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Some observers note that media vibe has changed. At first, there were many stories about hoarding and ripoffs. That changed to stories about people helping one another. Don’t think the hoarding and ripoffs have stopped, though.

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The Kansas City Star had a story the other day about why people do or don’t wear face masks. Some of it, inevitably, is political. Trump won’t wear one, why should I?

Prairie Village is considering making it mandatory to wear masks in public. “It is not enough to strongly encourage people to wear masks,” one city councilman says, “because, as we have already seen, there are too many people who either are not self-aware or not considerate of other people and other people’s concerns and needs, or who just outright will do anything if they’re told not to do it.”

My masks protects you from my germs, but it doesn’t do much to protect me from your germs. So if you don’t wear a mask, you’re exposing me to risk. It’s all about personal freedom, I’m told. I guess that explains why rapists don’t bother to wear condoms.

“My health, my choice,” says the protest sign. But what about my health? Apparently you have rights only if you carry a sign.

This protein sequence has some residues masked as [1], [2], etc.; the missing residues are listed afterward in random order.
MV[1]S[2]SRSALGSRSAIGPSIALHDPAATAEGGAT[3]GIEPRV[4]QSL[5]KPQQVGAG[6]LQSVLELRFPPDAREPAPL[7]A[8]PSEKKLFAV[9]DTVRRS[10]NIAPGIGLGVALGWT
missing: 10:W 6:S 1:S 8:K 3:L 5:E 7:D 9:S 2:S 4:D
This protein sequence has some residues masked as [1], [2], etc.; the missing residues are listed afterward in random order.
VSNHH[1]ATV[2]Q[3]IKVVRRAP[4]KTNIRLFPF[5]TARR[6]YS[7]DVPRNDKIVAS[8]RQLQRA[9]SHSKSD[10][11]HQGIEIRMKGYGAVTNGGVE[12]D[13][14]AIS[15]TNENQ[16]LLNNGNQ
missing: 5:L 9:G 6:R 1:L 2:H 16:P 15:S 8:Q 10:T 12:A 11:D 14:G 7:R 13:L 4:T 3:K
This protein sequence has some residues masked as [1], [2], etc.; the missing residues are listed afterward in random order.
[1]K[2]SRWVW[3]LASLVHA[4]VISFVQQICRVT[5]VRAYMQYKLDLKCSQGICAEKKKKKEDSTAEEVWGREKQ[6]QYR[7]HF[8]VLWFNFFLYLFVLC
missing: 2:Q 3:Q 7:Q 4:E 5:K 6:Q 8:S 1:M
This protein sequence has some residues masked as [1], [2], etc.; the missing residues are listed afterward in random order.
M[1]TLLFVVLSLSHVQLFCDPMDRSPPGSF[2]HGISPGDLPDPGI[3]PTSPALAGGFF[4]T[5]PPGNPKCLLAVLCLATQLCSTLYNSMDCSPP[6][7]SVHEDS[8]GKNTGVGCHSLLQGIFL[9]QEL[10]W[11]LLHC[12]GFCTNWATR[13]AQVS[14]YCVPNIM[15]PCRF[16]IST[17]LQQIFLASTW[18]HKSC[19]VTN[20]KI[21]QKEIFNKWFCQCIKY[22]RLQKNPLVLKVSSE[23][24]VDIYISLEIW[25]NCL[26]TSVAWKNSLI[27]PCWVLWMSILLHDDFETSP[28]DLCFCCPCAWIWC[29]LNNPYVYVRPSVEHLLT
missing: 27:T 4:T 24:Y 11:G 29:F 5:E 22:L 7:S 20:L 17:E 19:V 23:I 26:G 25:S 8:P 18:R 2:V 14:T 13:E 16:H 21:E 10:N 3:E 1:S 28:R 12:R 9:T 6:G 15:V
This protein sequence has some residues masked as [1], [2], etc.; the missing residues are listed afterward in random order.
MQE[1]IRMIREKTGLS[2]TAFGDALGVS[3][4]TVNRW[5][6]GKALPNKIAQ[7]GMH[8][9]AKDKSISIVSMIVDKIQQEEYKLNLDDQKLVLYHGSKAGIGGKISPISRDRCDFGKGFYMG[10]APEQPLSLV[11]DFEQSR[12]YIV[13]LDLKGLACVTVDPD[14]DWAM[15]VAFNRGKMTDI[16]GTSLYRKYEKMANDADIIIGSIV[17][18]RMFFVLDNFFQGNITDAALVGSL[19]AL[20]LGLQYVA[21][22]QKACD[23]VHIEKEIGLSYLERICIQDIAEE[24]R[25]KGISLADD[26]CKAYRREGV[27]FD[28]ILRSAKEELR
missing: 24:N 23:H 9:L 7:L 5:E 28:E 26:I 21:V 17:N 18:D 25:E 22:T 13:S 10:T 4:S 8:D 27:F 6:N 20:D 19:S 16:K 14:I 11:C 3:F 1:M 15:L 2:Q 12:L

“Your right to swing your fist ends where my nose begins.” That quote has been variously attributed to Oliver Wendell Holmes Jr., John Stuart Mill and Abraham Lincoln. Whoever said it, or didn’t, has it right. Your right to spread germs ends where my nose begins.

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What are the limits of personal freedom? Some people seem to think there are no limits, especially when it comes to guns. It is believed by some that the Constitution gives you the right to take a gun anywhere you want anytime and sling it around anyway you like.

About a dozen men with high-power weapons and flags marched through downtown Raleigh, N.C., the other day. (OK, one was not bearing a gun but a large pipe wrench.) I’m not sure whether the point was to intimidate people or just show off. Wow, that’s some pipe wrench you got there, dude.

When an armed mob invaded the Michigan capitol building recently, there was no doubt why they were there. They were there to intimidate. They were there to extort while armed. That is not legal in most places. They got away with it.

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Many of the workers at meat-packing plans have come down with coronavirus, and some racists are blaming the home life of workers rather than unsafe working conditions at the meat factories. Many of the workers are immigrants, don’t you know. They must have carried the virus with them from China, via Mexico or wherever they came from.

There is a sickness here so deep that you wonder if it can ever be cured. I think the only vaccine for it is the love of Christ.

There is a sickness spreading across this land that has nothing to do with the coronavirus. God spare us this plague.